Dendroboard banner

1 - 20 of 24 Posts

·
Registered
Joined
·
285 Posts
Discussion Starter · #1 ·
I just successfully dusted my first batch of pinheads and fed them to my frogs. It was very difficult and I had to use a lot of containers to move the crickets back and forth to get rid of the excess "dust". It took a long time, so I was wondering if there are any techniques for quickly dusting and avoiding duping "dust" into your vivarium?
 

·
Registered
Joined
·
10,415 Posts
If you have Isopods in your viv, they relish the dust and will make very short work of it. At least they love Repashy dust.
 

·
Registered
Joined
·
2,426 Posts
1. Get empty container
2. Put proper amount of dust into container (should not be much left when done coating flies)
3. Put funnel on top of empty container
4. Pour flies from culture (or pinheads, which are much more annoying) into the dusting container
5. Whirl dusting container with flies around for 10 sec. to coat the flies. They should not look like little snowmen, but the flies whould be white-ish.
6. Place culture horizontally and allow flies to crawl forwards until they reach the brim
7. When flies reach the brim tap the container gently so they fall into the viv. The extra dust doesn't move like the flies do so it should stay put.

Any dust that gets into the viv, which should be little, will end up on the leaf litter where it can be consumed by the microfauna. Iso's love the stuff.

Hope this helps.
 

·
Registered
Joined
·
19,318 Posts
Mitch, why are you assuming that lightly dusted flies have sufficient supplements?
 

·
Registered
Joined
·
285 Posts
Discussion Starter · #5 ·
1. Get empty container
2. Put proper amount of dust into container (should not be much left when done coating flies)
3. Put funnel on top of empty container
4. Pour flies from culture (or pinheads, which are much more annoying) into the dusting container
5. Whirl dusting container with flies around for 10 sec. to coat the flies. They should not look like little snowmen, but the flies whould be white-ish.
6. Place culture horizontally and allow flies to crawl forwards until they reach the brim
7. When flies reach the brim tap the container gently so they fall into the viv. The extra dust doesn't move like the flies do so it should stay put.

Any dust that gets into the viv, which should be little, will end up on the leaf litter where it can be consumed by the microfauna. Iso's love the stuff.

Hope this helps.
The crickets I dusted looked like snowmen afterward. I'll dust less next time, which will hopefully take care of my problem. Thanks. :)
 

·
Registered
Joined
·
125 Posts
I don't think when Ed asks a question like that he is saying the opposite is true necessarily. He is questioning how something, which was stated as a fact, is known. We should all be doing this. Evidence may be available for the opposite being true, or it may have no effect and just how said person is doing something.
 

·
Registered
Joined
·
2,426 Posts
Mitch, why are you assuming that lightly dusted flies have sufficient supplements?
Ed, I learned that from this video:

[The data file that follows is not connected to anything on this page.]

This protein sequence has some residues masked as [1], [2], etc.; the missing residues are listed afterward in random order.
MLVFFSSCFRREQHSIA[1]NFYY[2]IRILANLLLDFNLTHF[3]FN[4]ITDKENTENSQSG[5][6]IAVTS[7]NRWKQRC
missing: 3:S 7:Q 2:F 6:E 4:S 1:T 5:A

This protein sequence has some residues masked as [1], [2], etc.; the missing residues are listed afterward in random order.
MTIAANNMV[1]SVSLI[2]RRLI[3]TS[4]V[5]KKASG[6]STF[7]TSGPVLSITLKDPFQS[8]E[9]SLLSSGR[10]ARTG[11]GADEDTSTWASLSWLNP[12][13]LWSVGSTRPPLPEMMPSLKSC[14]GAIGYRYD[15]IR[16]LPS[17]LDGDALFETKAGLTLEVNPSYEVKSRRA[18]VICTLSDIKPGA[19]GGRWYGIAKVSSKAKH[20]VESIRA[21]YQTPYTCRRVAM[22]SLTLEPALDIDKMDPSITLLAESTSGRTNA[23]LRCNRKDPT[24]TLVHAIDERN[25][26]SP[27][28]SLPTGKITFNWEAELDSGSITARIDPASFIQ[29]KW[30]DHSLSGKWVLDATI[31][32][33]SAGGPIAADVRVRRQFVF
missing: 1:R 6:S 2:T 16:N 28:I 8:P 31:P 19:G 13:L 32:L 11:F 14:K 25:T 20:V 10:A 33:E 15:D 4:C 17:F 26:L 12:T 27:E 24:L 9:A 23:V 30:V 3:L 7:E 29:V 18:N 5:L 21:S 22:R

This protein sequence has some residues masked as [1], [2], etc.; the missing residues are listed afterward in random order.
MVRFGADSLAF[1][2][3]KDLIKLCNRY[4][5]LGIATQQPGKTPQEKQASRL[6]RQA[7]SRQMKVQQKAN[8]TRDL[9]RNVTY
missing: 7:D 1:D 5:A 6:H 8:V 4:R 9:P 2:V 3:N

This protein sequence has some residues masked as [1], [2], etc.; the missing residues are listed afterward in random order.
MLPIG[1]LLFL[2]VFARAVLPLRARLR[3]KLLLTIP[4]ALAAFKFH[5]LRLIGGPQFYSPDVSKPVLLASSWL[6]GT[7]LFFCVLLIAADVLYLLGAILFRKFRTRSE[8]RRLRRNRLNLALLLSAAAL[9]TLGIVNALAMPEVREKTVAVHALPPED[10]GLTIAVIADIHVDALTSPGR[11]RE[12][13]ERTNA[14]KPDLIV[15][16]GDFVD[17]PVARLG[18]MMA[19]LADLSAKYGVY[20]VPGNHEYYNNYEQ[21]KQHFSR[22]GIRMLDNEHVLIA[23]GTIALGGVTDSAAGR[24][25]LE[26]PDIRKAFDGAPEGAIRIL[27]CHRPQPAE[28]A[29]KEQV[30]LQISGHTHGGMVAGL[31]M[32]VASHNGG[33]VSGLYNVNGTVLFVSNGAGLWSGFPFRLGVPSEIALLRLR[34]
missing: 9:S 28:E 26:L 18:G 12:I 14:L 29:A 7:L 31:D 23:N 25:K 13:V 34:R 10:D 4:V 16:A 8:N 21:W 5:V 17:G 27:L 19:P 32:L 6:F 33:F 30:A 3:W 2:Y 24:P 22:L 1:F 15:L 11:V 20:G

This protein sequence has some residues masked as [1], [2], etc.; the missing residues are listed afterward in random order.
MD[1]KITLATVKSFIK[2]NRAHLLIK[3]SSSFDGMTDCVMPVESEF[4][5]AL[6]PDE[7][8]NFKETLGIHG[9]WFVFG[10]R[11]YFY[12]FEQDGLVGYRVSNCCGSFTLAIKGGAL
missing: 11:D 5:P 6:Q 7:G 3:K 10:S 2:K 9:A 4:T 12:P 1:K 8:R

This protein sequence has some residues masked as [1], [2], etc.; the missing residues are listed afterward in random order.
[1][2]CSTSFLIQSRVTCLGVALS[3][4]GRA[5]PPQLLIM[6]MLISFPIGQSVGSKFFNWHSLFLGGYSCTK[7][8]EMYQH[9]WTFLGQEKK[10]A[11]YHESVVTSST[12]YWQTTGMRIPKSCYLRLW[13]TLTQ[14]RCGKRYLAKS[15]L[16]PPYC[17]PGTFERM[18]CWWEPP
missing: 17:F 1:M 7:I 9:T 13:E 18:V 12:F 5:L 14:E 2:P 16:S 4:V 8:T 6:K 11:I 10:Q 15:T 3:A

I feed the exact same way as shown in this video. A little after 1:35 they talk about the snowman thing.
 

·
Registered
Joined
·
19,318 Posts
I don't think when Ed asks a question like that he is saying the opposite is true necessarily. He is questioning how something, which was stated as a fact, is known. We should all be doing this. Evidence may be available for the opposite being true, or it may have no effect and just how said person is doing something.
Ding, ding ding, we have a winner.

Ed
 

·
Registered
Joined
·
19,318 Posts
I guess I have to explain it, instead of people figuring it out..

First off, Mitch you are making an apples and oranges comparision. Pecularis is using pinheads and not fruit flies. Dusting supplements are made for use with crickets and use in dusting other items is incidental.
The crickets should be dusted with what will readily stick to them. This is referenced from the Nutrition chaper in Reptile Medicine and Surgery where Dr. Donoghue references the results from a study.

Second off, are you using the exact same supplement that Richard is using in that video? (Rich is a good friend of mine by the way). If you are not, then again you are making an apples and oranges comparision as different supplement powders have different adherences which can also vary as some clump more over time. DUe to this variation, it is easily possible to cause undersupplementation of the frogs with that recommendation...

It is true that Dr. Donoghue references ( Mader's text) that fruit flies can retain enough supplements that oversupplementation is a risk but you are stating that they should be lightly dusted. This is a subjective description. Is your lightly dusted the same as Rich's? And in any case, it could easily be avoided by simply not feeding the frog's to excess...

There are other factors in play, and I'm tired so we can continue this discussion more later if you wish..

Ed
 

·
Registered
Joined
·
150 Posts
Ed, as opposed to all of this and multiple theories and feed descriptions etc. How about what supplements and feed insects do you use? At what intervals? I have read that pinheads have far more caloric value and proteins etc inherent than fruit flies but my adult darts grab 3 week pinheads...chew once or twice and spit...so maybe adherence to a singular food source and supplement type and feeding/dusting schedule could be offered by you...also I would assume that these would all changed based on frogs size,age and desired effect... I.E.